Italians believe that the tastiest dishes are those that use the freshest, in-season ingredients. So, if you’re in Rome this autumn, make sure to tuck into one, or more, of these delicious seasonal dishes.
Tortelli di Zucca
A vast array of brightly coloured pumpkins, of all shapes and sizes, starts making their appearance in Rome’s markets once the cooler temperatures arrive.
From September onwards this versatile vegetable is used in many different recipes, but the dish that really brings out the squash’s subtle, sweet flavor is tortelli di zucca. Pockets of ravioli filled with creamy pumpkin purée and topped with melted butter and fresh sage.
One of the best places in Rome to sample this melt-in-the mouth dish is at Colline Emiliane, a friendly trattoria just a few blocks away from the Trevi fountain. They’ve been serving mouth-watering dishes since 1931, and are well known for their tortelli di zucca.
Via Degli Avignonesi, 22
Tuesday – Sunday from 12.45pm – 2.45pm / 7.30pm – 10.45pm
Closed on Mondays
Autumn is synonyms with an abundance of chestnuts, and during the colder months of the year Rome is filled with the smell of them roasting on street vendors’ makeshift grills.
Some of Rome’s bakeries will also start selling chestnuts in the form of castagnaccio, a cake made with chestnut flour and flavoured with olive oil, raisins and pine nuts. This traditional not-too-sweet treat is said to have its origins in Tuscany, but it’s also made in other regions of Italy, where they often add sprigs of rosemary and orange rind.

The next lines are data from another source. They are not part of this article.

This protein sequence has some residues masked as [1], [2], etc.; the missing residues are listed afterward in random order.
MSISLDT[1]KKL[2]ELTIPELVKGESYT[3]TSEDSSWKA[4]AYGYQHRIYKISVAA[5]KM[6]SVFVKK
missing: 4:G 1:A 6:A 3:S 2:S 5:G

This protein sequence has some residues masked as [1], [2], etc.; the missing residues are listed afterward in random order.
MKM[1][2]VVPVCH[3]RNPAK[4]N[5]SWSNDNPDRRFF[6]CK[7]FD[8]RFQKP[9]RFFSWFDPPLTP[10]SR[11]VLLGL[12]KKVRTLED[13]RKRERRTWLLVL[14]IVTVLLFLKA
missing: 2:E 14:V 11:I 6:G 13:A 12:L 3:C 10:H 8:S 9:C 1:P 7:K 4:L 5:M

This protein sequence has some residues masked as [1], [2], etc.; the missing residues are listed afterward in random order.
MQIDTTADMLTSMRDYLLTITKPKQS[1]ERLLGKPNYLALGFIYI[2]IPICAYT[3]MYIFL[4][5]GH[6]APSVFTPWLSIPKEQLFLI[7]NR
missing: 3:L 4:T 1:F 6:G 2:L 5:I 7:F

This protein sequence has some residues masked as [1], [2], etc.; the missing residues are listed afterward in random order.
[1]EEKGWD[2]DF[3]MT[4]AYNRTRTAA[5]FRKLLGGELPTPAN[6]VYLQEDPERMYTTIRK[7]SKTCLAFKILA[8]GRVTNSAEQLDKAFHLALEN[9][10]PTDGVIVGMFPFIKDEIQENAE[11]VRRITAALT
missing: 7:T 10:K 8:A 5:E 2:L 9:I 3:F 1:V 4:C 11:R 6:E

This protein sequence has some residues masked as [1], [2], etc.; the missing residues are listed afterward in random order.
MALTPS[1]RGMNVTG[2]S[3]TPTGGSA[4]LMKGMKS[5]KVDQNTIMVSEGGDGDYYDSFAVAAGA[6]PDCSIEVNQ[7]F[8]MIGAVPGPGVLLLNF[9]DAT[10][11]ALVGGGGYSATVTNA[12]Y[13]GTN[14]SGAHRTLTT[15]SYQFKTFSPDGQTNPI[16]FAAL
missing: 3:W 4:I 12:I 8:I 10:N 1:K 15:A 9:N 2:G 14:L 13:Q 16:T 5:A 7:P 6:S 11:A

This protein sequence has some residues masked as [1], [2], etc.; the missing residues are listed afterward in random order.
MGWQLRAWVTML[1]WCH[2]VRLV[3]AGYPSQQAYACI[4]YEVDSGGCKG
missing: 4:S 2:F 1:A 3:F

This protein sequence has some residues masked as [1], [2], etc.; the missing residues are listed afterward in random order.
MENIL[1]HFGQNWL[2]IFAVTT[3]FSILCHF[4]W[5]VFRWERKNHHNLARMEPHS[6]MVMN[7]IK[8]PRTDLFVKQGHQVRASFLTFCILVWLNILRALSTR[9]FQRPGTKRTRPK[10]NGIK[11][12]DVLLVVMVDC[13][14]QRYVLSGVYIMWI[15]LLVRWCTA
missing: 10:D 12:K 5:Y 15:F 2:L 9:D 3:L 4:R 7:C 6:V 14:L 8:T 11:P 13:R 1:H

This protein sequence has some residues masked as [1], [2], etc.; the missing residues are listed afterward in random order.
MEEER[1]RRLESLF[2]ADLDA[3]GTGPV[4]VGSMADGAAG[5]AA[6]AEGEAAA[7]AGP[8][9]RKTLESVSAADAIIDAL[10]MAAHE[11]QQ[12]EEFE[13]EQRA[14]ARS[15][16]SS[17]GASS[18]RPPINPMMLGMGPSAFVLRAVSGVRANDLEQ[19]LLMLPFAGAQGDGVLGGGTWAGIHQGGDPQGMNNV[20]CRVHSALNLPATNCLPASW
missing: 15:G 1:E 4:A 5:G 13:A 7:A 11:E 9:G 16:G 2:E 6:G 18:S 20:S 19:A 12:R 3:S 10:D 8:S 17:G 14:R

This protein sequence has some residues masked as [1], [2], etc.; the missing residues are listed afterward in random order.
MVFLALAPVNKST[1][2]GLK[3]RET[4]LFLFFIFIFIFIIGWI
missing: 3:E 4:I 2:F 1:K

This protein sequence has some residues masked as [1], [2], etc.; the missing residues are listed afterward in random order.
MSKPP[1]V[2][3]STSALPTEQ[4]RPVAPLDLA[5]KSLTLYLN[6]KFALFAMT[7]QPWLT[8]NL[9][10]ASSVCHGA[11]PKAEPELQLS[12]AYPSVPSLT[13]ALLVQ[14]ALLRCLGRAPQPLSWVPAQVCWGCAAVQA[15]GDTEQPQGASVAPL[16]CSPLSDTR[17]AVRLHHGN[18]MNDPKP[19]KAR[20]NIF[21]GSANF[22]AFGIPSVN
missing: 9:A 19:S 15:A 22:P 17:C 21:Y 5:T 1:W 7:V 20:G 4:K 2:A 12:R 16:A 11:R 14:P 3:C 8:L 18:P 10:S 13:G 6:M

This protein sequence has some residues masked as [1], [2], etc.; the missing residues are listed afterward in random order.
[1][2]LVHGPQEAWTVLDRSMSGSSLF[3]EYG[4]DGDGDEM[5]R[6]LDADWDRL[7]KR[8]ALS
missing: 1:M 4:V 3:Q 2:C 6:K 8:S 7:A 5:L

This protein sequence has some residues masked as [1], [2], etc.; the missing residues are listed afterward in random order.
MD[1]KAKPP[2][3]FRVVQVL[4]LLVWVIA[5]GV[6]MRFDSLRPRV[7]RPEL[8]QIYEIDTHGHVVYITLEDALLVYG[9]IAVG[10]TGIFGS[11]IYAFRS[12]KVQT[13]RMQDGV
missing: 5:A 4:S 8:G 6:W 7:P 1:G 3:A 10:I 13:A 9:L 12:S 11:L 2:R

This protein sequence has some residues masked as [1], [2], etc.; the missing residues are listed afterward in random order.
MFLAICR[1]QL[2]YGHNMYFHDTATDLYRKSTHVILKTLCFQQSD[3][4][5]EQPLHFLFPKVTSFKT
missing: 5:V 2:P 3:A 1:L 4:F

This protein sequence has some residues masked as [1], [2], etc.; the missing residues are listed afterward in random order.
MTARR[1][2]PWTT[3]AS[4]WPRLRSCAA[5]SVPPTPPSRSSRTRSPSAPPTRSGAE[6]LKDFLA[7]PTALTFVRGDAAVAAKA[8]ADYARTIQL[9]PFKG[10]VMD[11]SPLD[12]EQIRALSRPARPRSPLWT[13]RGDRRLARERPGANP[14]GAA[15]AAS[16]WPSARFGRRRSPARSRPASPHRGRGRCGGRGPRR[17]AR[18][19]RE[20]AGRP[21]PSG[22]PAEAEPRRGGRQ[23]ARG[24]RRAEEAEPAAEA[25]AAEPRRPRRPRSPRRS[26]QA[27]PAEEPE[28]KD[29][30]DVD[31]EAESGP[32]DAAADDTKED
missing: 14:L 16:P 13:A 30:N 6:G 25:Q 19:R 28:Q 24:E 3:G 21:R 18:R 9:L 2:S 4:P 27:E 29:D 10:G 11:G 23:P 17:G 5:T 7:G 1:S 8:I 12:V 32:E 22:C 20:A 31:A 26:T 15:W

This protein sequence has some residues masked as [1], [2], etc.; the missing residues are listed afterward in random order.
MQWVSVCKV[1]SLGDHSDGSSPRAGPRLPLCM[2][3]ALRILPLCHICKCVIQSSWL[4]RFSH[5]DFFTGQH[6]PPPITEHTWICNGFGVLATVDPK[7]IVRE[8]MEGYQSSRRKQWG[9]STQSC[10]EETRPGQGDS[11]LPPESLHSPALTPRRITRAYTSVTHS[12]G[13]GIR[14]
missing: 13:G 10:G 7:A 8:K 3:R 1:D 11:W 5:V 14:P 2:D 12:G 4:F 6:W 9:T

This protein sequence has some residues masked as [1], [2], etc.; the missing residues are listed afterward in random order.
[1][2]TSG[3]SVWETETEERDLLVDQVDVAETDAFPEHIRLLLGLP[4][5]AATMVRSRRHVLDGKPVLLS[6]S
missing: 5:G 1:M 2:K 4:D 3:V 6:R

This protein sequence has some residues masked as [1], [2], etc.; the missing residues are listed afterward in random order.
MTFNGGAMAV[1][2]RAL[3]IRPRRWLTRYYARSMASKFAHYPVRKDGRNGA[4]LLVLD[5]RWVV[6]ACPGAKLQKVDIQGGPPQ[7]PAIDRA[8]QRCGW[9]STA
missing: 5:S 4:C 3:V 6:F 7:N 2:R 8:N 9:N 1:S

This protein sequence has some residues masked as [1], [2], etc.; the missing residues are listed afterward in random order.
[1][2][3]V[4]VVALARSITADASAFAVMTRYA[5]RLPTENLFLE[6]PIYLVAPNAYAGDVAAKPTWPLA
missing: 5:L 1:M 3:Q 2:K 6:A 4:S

If you’re lucky enough to be in Rome during chestnut season, then make sure to head over to Antico Forno Roscioli to taste a slice of their deliciously earthy castagnaccio.
Antico Forno Roscioli
Via dei Chiavari 34
Monday – Saturday from 7am – 7.30pm
Sunday from 8am – 6pm
Carciofi alla Giudia
Although restaurants in Rome serve traditional artichoke dishes all year round, if you’re not ordering in autumn or spring, then you’re most probably eating imported or frozen artichokes. Which would be a pity, as the tastiest artichokes are the ones that come into season locally from late October onwards, and then again from early spring.
Carciofo alla Giudia, a deep friend, whole artichoke, and specialty of Rome’s Jewish ghetto, must be one of the best way to enjoy Rome’s artichokes in autumn.
To get a true taste of one of these incredibly addictive Jewish style artichokes, head over to one of the oldest restaurants in the ghetto, Piperno. You can’t go wrong with their delectably crisp Carciofi alla Giudia.
Monte de’ Cenci, 9
Tuesday – Sunday from 12.45pm – 2.45pm / Tuesday – Saturday from 7.45pm – 10.30pm
Closed Sunday evening and all day Monday
Fettuccine con funghi porcini
Mushroom hunters start combing the countryside outside Rome for Italy’s most beloved mushroom, the rich and meaty Porcini, after the first rains in early autumn. There are countless ways to enjoy this popular funghi, as it’s delicate enough to perfectly enhance an elegant sauce or soup, and also vigorous enough to stand up to something as robust as a grilled steak.
In Rome, one of the most classic ways to enjoy these mushrooms is by sitting down to a hearty plate of fettucine con porcini at Armando al Pantheon. The thick ribbons of egg based pasta goes together perfectly with their creamy porcini mushroom sauce.
Armando al Pantheon
Salita dei Crescenzi, 31
Monday-Friday from 12.30pm-3pm / 7pm-11pm
Saturday from 12.30pm-3pm
Risotto al tartufo
Truffles must be one of the most treasured, and expensive, seasonal delicacies in the world, and Italians definitely make the most of their precious, local varieties.
In Rome you can find both black and white truffles. Most often the truffles are grated on a number of dishes, including pasta and eggs.
Osteria Barberini is especially famed for their black and white truffle menu. If you’re in the mood for the ultimate autumnal comfort food, you can’t go wrong with their risotto with white truffle and prosecco.
Via Della Purificazione, 21
Monday – Sunday from 12.30 – 2.30 / 6.30 – 10.30
Closed on Sundays